Japan's 'K Computer' takes supercomputer crown

Summary:The K Computer, housed at the RIKEN Advanced Institute for Computational Science in Kobe, puts Japan back in the top spot for the first time since Nov. 2004.

Japan's K Computer, which can crunch more than 8 quadrillion calculations per second, is the top supercomputer, according to the Top 500 list of high-performance systems.

The K Computer, housed at the RIKEN Advanced Institute for Computational Science in Kobe, puts Japan back in the top spot for the first time since Nov. 2004.

Gallery: Inside the world's top supercomputer

On Monday, the Top 500 list was outlined at the International Supercomputing Conference in Hamburg. These systems are ranked based on their Linpack scores, an application designed to solve dense linear equations.

The biggest takeaway on the list is that a system needs to operate at a petaflop per second scale to break the top 10. The U.S. has five systems operating at a petaflop scale, Japan and China have two each and France has one.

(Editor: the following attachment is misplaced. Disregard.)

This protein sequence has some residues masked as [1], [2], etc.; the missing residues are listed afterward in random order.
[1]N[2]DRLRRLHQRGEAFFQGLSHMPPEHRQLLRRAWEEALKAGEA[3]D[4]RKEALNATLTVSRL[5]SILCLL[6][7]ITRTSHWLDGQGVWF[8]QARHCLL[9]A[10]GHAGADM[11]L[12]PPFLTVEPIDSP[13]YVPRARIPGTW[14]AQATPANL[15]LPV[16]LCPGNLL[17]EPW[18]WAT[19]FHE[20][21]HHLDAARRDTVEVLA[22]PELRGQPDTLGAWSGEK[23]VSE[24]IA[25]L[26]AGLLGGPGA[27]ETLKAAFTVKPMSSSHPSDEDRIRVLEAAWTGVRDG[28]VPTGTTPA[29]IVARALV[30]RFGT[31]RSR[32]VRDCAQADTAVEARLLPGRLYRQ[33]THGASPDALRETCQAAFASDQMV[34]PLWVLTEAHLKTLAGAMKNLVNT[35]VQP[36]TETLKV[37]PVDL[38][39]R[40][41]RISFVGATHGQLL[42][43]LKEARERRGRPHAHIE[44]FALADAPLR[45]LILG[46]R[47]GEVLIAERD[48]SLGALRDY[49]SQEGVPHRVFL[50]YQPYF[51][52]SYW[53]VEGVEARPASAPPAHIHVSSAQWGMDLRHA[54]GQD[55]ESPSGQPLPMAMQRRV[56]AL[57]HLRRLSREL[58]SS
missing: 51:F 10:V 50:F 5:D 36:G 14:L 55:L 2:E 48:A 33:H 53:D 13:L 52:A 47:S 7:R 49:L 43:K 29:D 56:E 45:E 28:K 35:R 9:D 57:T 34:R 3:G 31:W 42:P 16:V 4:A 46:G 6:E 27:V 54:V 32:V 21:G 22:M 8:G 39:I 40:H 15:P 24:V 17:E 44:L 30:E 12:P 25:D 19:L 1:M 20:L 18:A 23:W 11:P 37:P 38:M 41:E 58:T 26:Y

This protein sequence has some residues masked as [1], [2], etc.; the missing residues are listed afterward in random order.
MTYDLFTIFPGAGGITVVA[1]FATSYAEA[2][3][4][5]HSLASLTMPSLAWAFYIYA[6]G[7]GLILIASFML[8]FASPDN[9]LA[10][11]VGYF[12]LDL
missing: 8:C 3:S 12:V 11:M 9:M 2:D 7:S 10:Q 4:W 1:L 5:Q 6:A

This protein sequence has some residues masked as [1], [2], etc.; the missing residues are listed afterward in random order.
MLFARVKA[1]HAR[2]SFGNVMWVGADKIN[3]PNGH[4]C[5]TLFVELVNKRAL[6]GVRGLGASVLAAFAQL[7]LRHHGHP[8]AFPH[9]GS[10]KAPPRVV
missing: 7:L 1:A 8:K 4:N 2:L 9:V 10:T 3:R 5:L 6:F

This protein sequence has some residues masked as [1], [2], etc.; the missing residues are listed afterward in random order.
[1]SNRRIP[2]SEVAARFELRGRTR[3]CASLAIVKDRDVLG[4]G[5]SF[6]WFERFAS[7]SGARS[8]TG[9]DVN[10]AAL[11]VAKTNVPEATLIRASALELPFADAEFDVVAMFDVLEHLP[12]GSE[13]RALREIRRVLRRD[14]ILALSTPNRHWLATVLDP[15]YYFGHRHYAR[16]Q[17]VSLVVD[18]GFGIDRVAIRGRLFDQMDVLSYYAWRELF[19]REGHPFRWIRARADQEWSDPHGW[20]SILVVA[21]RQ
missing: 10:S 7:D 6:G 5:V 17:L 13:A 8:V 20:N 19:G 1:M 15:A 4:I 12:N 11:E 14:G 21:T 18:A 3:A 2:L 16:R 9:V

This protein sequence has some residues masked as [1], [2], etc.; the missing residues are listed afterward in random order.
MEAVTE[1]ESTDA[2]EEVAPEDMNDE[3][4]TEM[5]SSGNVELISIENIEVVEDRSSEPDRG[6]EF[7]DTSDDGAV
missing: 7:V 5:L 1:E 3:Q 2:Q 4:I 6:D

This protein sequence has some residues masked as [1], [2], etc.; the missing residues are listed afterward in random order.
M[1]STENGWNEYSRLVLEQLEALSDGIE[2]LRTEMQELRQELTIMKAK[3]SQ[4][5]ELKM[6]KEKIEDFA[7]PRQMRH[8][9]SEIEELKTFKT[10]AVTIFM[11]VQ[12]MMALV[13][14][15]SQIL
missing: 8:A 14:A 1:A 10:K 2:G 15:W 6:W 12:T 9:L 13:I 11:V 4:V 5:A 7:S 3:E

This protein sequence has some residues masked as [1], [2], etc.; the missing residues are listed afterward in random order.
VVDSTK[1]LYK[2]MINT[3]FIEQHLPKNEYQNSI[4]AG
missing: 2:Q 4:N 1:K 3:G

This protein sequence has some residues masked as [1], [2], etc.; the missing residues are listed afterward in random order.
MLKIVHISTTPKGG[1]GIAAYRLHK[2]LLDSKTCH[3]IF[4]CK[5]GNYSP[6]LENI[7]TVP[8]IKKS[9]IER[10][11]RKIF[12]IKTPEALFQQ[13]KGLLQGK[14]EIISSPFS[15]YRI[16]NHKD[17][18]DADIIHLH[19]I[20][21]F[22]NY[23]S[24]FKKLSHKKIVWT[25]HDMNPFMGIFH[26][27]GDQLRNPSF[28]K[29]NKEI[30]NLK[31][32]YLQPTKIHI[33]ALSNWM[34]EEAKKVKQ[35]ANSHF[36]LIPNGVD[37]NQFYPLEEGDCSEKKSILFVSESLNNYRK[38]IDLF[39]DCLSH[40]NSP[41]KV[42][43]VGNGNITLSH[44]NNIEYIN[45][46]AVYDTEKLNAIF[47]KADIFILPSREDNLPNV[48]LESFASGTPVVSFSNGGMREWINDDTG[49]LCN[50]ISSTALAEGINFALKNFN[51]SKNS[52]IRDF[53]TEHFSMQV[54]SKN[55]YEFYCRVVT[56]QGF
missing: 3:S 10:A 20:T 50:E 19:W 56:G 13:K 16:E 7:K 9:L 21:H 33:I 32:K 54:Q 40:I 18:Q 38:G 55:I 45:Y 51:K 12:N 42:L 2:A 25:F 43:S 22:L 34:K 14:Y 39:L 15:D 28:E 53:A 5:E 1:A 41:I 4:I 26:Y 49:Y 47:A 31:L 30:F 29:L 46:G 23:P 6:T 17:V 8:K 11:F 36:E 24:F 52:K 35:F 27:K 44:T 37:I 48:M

Japan's K Computer bumped the previous top dog---China's Tianhe-1A supercomputer. The K Computer is built by Fujitsu and has 548,352 cores, or 68,544 SPARC64 VIIIfx CPUs with eight cores each. It's also notable that the K Computer doesn't use graphics processors or accelerators.

Other odds and ends:

  • China has 62 systems in the Top 500 list to be No. 2 to the U.S.
  • Intel has 77.4 percent of the systems in the list.
  • Quad-core processors are used in 46.2 percent of the systems with 42.4 percent using six or more cores.
  • Nvidia GPUs power 19 systems in the list.

Topics: China

About

Larry Dignan is Editor in Chief of ZDNet and SmartPlanet as well as Editorial Director of ZDNet's sister site TechRepublic. He was most recently Executive Editor of News and Blogs at ZDNet. Prior to that he was executive news editor at eWeek and news editor at Baseline. He also served as the East Coast news editor and finance editor at CN... Full Bio

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